Airliner PT JASA Angkasa Semesta (JAS) president Adji Gunawan said the company would need an additional 178 workers to handle cargo shipments to Jakarta, and 394 more laborers in Bali, according to the Jakarta Post.
Joining King Salman will be 800 delegates, 25 princes, and 10 ministers, the Post noted. A majority of the supplies, 396 tons, will be delivered to Bali, while the rest will be sent to Jakarta.
King Salman will stay in the nation from March 1 to March 9, according to the Jakarta Post. On Sunday, King Salman touched down in Malaysia as part of Saudi Arabia’s ‘pivot toward Asia,’ a region in which Saudi leaders see opportunity to improve mutual economic ties.
Specifically, the Saudis are expected to sign a deal with Jakarta officials to invest in oil refinery initiatives within Indonesia. The deal could be worth up to $25 billion, Sputnik reported, as the Indonesian state oil company, Pertamina, looks to upgrade refineries with the help of Saudi technology and investment.
The investment tour comes at a time when the Saudi economy has suffered from low oil prices, which have not surpassed $100 per barrel since 2014. The low prices have spurred the Saudi monarchy to seek to unload five percent of Saudi Aramco’s shares in an effort to raise cash, purported to be the largest initial public offering in history, as Sputnik reported. Further, the Saudi monarch is seeking to diversify the country’s economy, as subsequent falling prices has proven that oil reliance leaves the country vulnerable.
Salman will also visit Brunei, Japan, China, and the Maldvies, according to the Saudi Press Agency. Finally, Salman will visit Jordan before returning home.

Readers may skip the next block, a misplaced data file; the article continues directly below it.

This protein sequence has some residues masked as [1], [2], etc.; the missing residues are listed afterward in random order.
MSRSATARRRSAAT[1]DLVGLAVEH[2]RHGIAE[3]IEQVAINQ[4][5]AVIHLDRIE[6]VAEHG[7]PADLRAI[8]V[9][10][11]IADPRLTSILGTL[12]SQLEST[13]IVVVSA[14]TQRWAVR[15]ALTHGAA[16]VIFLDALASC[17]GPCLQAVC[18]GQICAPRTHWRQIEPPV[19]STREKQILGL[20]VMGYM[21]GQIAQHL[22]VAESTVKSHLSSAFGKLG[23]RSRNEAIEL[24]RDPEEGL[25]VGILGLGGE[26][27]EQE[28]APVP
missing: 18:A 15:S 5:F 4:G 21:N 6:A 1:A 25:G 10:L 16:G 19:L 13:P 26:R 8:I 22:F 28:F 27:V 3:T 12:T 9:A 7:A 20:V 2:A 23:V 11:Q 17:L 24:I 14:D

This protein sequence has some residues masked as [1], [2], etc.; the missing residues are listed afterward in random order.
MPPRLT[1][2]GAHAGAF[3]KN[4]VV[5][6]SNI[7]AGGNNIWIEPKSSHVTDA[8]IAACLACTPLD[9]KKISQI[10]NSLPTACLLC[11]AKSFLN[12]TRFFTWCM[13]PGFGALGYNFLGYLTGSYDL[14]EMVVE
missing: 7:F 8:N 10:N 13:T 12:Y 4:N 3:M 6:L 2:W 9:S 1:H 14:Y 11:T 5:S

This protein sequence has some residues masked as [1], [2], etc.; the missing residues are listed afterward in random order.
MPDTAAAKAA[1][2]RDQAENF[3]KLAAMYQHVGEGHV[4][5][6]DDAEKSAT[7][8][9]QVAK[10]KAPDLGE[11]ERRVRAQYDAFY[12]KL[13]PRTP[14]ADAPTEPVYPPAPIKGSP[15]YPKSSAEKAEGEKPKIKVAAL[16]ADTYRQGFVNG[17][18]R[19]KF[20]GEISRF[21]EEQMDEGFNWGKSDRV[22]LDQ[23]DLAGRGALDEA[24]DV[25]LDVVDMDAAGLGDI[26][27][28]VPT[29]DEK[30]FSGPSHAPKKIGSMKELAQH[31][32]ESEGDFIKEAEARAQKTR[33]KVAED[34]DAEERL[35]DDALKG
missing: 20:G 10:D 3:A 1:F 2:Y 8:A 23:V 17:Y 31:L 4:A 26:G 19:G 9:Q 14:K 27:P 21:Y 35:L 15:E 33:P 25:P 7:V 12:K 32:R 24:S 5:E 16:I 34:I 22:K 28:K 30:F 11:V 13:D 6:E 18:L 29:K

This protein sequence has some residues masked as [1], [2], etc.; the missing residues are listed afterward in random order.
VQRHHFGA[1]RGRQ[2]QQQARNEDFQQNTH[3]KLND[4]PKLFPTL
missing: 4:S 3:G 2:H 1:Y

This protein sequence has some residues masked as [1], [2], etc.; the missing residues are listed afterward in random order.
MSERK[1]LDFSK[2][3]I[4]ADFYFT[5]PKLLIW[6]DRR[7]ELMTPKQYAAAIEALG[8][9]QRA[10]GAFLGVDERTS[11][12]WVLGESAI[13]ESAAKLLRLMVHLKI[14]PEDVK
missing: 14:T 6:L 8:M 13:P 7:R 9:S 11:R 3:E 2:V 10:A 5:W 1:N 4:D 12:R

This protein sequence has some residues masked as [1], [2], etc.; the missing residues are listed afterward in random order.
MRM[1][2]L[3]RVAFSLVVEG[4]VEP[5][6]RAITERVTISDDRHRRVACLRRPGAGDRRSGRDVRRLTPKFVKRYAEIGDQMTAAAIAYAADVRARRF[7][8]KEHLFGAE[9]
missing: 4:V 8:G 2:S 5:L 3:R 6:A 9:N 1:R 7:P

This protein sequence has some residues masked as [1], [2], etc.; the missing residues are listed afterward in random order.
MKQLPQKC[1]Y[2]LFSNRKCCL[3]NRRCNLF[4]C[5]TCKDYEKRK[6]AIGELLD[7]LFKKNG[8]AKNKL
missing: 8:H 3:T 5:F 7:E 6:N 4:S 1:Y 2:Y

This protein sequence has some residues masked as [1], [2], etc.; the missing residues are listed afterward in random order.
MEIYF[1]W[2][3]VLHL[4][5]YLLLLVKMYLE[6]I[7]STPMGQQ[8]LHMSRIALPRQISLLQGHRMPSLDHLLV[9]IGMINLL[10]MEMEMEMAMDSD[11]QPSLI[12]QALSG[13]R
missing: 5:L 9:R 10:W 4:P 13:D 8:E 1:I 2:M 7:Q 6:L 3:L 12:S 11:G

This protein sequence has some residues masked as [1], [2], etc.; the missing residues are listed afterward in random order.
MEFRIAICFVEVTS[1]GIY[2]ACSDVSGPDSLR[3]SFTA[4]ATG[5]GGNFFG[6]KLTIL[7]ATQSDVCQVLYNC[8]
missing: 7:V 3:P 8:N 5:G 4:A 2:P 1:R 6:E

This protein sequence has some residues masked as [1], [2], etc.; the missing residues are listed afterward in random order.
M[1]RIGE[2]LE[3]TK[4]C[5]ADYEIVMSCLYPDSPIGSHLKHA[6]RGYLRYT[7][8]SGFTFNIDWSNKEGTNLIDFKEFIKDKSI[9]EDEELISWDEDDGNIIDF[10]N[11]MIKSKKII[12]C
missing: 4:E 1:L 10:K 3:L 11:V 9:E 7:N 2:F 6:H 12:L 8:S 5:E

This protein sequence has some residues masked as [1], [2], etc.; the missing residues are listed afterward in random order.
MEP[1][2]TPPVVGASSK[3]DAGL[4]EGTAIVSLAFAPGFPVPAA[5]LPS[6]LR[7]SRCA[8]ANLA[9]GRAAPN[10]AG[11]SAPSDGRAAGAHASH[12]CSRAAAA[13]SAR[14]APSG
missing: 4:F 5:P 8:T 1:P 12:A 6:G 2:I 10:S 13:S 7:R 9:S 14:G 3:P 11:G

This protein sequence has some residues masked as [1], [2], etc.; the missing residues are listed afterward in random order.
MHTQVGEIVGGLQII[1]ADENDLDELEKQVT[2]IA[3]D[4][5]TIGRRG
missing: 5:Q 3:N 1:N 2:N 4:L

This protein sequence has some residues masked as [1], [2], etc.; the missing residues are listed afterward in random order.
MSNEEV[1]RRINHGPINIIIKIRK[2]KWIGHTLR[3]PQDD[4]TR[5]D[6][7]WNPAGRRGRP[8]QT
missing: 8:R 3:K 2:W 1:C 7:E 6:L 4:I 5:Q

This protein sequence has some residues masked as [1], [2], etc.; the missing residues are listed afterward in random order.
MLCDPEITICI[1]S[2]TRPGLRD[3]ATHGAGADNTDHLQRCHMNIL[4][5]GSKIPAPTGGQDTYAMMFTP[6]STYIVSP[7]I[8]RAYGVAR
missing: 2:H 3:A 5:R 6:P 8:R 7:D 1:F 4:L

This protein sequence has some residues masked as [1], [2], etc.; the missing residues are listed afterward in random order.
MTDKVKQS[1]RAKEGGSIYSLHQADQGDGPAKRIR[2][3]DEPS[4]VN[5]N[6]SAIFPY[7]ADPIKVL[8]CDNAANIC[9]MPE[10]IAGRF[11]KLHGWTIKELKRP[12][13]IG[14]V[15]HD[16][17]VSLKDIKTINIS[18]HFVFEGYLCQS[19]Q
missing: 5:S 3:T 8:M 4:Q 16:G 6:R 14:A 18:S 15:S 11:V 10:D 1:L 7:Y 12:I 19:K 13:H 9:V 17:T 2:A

Riyadh has also teamed up with Japan’s SoftBank to help diversify Saudi revenue. The two entities have agreed to cooperate on a $45-billion fund that could grow as big as $100 billion to invest in technology startups, which would make it the largest investment fund in the world. Last year, Riyadh poured $3.5 billion into San Francisco ride-sharing company, Uber.
In addition to courting major oil consumers, the Saudi crown is seeking to generate enthusiasm among international investors for the upcoming initial public offering of state oil company Saudi Aramco. Depending on how much the equity stake is valued by the market will dictate the company’s overall worth. For example, a $100-billion sale of Saudi Aramco shares (deemed a five percent stake in the company) would place the value of Saudi Aramco near $2 trillion, but analysts remain divided as to how much the Saudi oil giant is really worth.
In 2015, the Saudi entourage received flak from French citizens after the group closed down a beach on the French Riviera and poured concrete onto the sand in an unapproved effort to install an elevator. French residents launched a petition, supported by over 100,000 people, to the French government, local mayor, Michelle Salucki said. “We understand the security reasons and the nation’s greater interest,” she said, “But nobody can exonerate himself from the laws of the land.” The monarchy secured the rights to a 300-meter exclusion zone into the sea in addition to private, sealed-off access to a public beach. Some residents decried the “disturbing and unfortunate precedent” of the French government allowing itself to “be bought” by the Saudis. “This has nothing to do with security and everything to do with personal pleasure,” local councilor Jean-Noel Falcou told the Guardian. Another politician quipped, “There’s a need for justice and equality. It’s the appropriation of a public space by a foreign head of state.”
Critics of this view take a different tack. Michel Chevillon, president of a local hotel owners association, said, "The Saudis have a very strong spending power and don’t count cost. They order 10,000-15,000 flowers every day and hundreds of limousines that give jobs to many chauffeurs."